Whether emailing, inputting data, or scheduling calls and meetings, the majority of those surveyed said they waste on average four and a half hours a week on time-consuming tasks that they think could be automated.
Not only is the undertaking of such repetitious and mundane tasks a waste of time for employees, and therefore for businesses, but it can also have a negative impact on employees’ motivation and productivity. And the research backs this up with more than half (58%) of those surveyed saying that undertaking such repetitive tasks doesn’t allow them to be as creative as they’d like to be.
“When repetitive, unrewarding tasks are handled by people, it takes time and this can cause delays and reduce both employee and customer satisfaction,” Gavin Mee, Managing Director of UiPath Northern Europe tells Business Chief. “Repetitive tasks can also be tedious, which often leads to stress and an increased likelihood to leave a job.”
And these tasks exist at all levels within an organisation, right up to executive level, where there are “small daily tasks that can be automated, such as scheduling, logging onto systems and creating reports”, adds Mee.
Automation can free employees to focus on higher value work
By automating some or all of these repetitive tasks, employees at whatever level of the organisation are freed up to focus on meaningful work that is creative, collaborative and strategic, something that will not only help them feel more engaged, but also benefit the organisation.
“Automation can free people to do more engaging, rewarding and higher value work,” says Mee, highlighting that 68% of global workers believe automation will make them more productive and 60% of executives agree that automation will enable people to focus on more strategic work. “Importantly, 57% of executives also say that automation increases employee engagement, all important factors to achieving business objectives.”
These aren’t the only benefits, however. One of the problems with employees doing some of these repetitive tasks manually is that “people are fallible and make mistakes”, says Mee, whereas automation boosts accuracy and reduces manual errors by 57%, according to Forrester Research. Compliance is also improved, according to 92% of global organisations.
Repetitive tasks that can be automated
Any repetitive process can be automated, Mee explains, from paying invoices to dealing with enquiries, or authorising documents and managing insurance claims. “The process will vary from business to business, but office workers have identified and created software robots to assist with thousands of common tasks they want automated.”
These include inputting data or creating data sets, a time-consuming task that 59% of those surveyed globally said was the task they would most like to automate, with scheduling of calls and meetings (57%) and sending template or reminder emails (60%) also top of the automation list. Far fewer believed, however, that tasks such as liaising with their team or customers could be automated, illustrating the higher value of such tasks.
“By employing software robots to undertake such tasks, they can be handled much more quickly,” adds Mee pointing to OTP Bank Romania, which during the pandemic used an automation to process requests to postpone bank loan instalments. “This reduced the processing time of a single request from 10 minutes to 20 seconds, allowing the bank to cope with a 125% increase in the number of calls received by call centre agents.”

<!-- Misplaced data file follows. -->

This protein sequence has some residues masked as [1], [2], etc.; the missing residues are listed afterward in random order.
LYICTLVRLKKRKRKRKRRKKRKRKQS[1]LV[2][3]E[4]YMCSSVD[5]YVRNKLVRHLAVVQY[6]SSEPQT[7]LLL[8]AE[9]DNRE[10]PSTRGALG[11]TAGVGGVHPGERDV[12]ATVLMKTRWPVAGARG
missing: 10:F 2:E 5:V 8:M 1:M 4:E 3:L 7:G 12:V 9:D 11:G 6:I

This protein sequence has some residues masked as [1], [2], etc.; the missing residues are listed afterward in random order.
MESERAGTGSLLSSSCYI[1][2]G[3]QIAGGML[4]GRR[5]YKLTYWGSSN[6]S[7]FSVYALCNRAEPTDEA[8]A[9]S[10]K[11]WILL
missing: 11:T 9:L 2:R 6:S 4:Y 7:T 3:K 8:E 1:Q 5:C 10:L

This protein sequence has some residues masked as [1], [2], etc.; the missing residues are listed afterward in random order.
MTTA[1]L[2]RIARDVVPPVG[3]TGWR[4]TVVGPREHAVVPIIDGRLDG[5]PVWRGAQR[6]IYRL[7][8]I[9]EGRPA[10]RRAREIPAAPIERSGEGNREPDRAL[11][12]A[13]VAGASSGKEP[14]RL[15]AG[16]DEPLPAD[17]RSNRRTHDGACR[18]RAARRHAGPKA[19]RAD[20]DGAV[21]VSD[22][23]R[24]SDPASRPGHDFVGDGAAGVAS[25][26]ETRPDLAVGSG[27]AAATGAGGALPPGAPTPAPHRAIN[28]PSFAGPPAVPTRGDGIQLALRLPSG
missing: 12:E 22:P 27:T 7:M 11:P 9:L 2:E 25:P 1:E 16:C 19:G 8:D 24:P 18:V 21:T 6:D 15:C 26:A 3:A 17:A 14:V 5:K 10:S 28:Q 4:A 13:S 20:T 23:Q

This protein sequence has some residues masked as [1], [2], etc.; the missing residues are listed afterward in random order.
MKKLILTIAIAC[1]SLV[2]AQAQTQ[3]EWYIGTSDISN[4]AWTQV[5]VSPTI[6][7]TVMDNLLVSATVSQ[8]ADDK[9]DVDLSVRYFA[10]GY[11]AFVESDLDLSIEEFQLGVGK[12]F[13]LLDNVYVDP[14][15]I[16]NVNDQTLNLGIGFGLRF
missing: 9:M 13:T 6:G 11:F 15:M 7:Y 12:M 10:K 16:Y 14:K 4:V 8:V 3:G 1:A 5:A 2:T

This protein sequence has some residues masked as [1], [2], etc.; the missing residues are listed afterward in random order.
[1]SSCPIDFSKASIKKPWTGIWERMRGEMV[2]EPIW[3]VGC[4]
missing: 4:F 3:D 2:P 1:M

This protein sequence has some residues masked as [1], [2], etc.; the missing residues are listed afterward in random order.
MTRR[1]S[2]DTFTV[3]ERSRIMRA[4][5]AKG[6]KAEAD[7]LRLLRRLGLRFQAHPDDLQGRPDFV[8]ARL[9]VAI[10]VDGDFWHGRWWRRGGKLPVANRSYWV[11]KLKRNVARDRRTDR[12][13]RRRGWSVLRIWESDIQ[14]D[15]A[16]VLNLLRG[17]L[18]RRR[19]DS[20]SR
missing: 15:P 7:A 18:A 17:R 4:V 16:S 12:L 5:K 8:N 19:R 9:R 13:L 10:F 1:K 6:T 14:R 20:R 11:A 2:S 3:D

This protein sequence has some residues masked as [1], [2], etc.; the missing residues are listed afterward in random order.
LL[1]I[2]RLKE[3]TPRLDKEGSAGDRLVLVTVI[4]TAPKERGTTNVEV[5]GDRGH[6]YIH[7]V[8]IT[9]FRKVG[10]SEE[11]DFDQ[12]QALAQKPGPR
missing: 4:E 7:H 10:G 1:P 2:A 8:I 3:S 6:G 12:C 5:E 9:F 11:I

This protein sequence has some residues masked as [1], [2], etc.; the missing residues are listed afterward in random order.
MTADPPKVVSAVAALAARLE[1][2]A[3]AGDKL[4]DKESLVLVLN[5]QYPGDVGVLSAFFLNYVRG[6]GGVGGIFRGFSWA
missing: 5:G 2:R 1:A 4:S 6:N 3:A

Mee says: “Automation accelerates digital transformation, according to 63% of global executives. It also drives major cost savings and improves business metrics, and because software robots can ramp-up quickly to meet spikes in demand, it improves resilience.
Five business areas that can be automated
Mee outlines five business areas where automation can really make a difference.
- Contact centres Whether a customer seeks help online, in-store or with an agent, the entire customer service journey can be automated – from initial interaction to reaching a satisfying outcome
- Finance and accounting Automation enables firms to manage tasks such as invoice processing, ensuring accuracy and preventing mistakes
- Human resources Automations can be used across the HR team to manage things like payroll, assessing job candidates, and on-boarding
- IT IT teams are often swamped in daily activity like on-boarding or off-boarding employees. Deploying virtual machines, provisioning, configuring, and maintaining infrastructure. These tasks are ideal for automation
- Legal There are many important administrative tasks undertaken by legal teams that can be automated. Often, legal professionals are creating their own robots to help them manage this work. In legal and compliance processes, that means attorneys and paralegals can respond more quickly to increasing demands from clients and internal stakeholders. Robots don’t store data, and the data they use is encrypted in transit and at rest, which improves risk profiling and compliance.
“To embark on an automation journey, organisations need to create a Centre of Excellence in which technical expertise is fostered,” explains Mee. “This group of experts can begin automating processes quickly to show return on investment and gain buy-in. This effort leads to greater interest from within the organisation, which often kick-starts a strategic focus on embedding automation.”